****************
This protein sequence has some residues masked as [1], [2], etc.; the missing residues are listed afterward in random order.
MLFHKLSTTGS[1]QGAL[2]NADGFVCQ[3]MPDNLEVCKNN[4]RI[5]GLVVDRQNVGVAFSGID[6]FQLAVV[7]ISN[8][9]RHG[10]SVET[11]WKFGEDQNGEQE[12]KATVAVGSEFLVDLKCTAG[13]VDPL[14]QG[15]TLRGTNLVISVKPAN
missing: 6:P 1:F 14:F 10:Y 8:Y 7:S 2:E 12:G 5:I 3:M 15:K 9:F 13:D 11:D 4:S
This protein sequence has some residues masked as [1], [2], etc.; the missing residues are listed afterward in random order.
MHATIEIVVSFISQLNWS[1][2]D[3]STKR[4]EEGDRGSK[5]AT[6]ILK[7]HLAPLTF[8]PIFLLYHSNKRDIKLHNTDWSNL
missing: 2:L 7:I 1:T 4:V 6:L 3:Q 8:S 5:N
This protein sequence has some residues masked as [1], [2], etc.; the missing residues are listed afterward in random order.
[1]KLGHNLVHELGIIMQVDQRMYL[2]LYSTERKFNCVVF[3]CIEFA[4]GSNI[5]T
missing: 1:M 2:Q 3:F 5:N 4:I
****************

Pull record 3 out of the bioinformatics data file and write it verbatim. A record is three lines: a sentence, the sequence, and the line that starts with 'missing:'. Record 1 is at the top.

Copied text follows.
This protein sequence has some residues masked as [1], [2], etc.; the missing residues are listed afterward in random order.
[1]KLGHNLVHELGIIMQVDQRMYL[2]LYSTERKFNCVVF[3]CIEFA[4]GSNI[5]T
missing: 1:M 2:Q 3:F 5:N 4:I